Elder Christofferson's remarks last night seemed like they were intended specifically for me, in my life. Recently I've been looking at the future and wondering how I will ever be able to understand what happens, live with being attracted to guys, be celibate for as long as God intends, and maybe never really find anyone who can fully understand me other than God Himself.

The story of manna in the wilderness as he recounted it helped me realize that God gives me my daily bread - daily. He doesn't give it to me for a week, or a month, or for the rest of my life. Every single day, He expects me to turn to Him for the spiritual strength to get through the day... and when I have made it through today, then to turn again to Him tomorrow. It's not because He doesn't love me - on the contrary, the Lord gave manna in the wilderness and gives strength in my life to prove to me, each and every day, that He is with me in all things.

It also gives me hope. Sometimes I see men who have decided that, because the mountain of living a faithful life while being attracted to guys looks too hard, they won't take the first step. Or they lose hope and give up halfway when they look forward and see so far to go. The Lord doesn't ask us to conquer the mountain in a day. He just asks us to move forward, and have faith in Him, for today. And then tomorrow, He will give us the strength to overcome whatever faces us on the morrow. I have a hard time being an existentialist, but Elder Christofferson's was essentially teaching the importance of living in the moment - enjoying life and facing the trials of today, today. And then facing tomorrow, tomorrow.

One of the greatest concerns men have that talk with me is this: I don't know how I can stay true for my entire life. How can I resist temptation for that long, especially if I don't get married and face life without a family or a spouse? Even if I try to do what is right, I will always feel like an outcast in the Church since it focuses so heavily on families. How can I do it?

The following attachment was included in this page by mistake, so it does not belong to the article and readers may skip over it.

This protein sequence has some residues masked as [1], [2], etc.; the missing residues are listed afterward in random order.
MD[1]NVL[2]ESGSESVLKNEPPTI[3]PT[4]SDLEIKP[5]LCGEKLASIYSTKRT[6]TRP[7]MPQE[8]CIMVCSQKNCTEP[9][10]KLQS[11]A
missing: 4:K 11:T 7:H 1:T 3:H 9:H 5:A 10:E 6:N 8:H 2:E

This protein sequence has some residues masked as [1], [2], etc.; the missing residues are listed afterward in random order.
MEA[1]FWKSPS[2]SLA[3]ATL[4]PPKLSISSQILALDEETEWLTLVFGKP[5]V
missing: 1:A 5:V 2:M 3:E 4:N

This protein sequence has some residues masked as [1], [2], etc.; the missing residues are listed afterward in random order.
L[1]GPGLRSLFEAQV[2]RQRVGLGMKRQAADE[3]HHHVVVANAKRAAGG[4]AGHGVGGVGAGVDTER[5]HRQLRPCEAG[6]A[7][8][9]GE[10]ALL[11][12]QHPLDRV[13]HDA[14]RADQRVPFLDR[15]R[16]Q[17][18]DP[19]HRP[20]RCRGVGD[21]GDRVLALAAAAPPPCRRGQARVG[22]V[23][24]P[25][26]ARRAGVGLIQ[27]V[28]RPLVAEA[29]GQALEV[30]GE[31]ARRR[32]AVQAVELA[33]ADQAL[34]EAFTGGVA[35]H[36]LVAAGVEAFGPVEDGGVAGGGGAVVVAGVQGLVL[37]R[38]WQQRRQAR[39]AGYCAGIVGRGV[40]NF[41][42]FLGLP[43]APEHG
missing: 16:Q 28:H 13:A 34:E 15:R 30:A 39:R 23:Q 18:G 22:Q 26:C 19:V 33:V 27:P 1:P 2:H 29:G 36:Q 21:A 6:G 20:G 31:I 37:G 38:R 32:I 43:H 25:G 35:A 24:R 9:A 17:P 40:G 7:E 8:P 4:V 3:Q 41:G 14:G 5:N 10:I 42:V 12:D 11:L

The answer is that, today, I don't have to do it all. I just need to live and work through today. Tomorrow, God will give me the strength tomorrow. But yes, I do not have the strength to face a lifetime of trials today. No one does. Thankfully, God does not ask me to build the walls of Jerusalem in a day, or to change our very being in a moment. The conversion He asks for, while usually dramatic and always life-changing, normally takes place day by day as I live out my life in His service. ... And He promises to give me the strength to live each day, and then to give me strength for tomorrow, tomorrow. Sufficient is the day unto the evil thereof.

Someday I hope to cross over the river Jordan and eat of the corn of the land - to walk in paths of righteousness and have the strength and faith to face the rest of life and see through the darkness to the light. But in the meantime, I'll turn to God, ask Him for my daily spiritual bread, and give thanks for the manna that falls from Heaven as I turn to Him. Tomorrow is tomorrow. And until it comes, I will live my life today... one today at a time.
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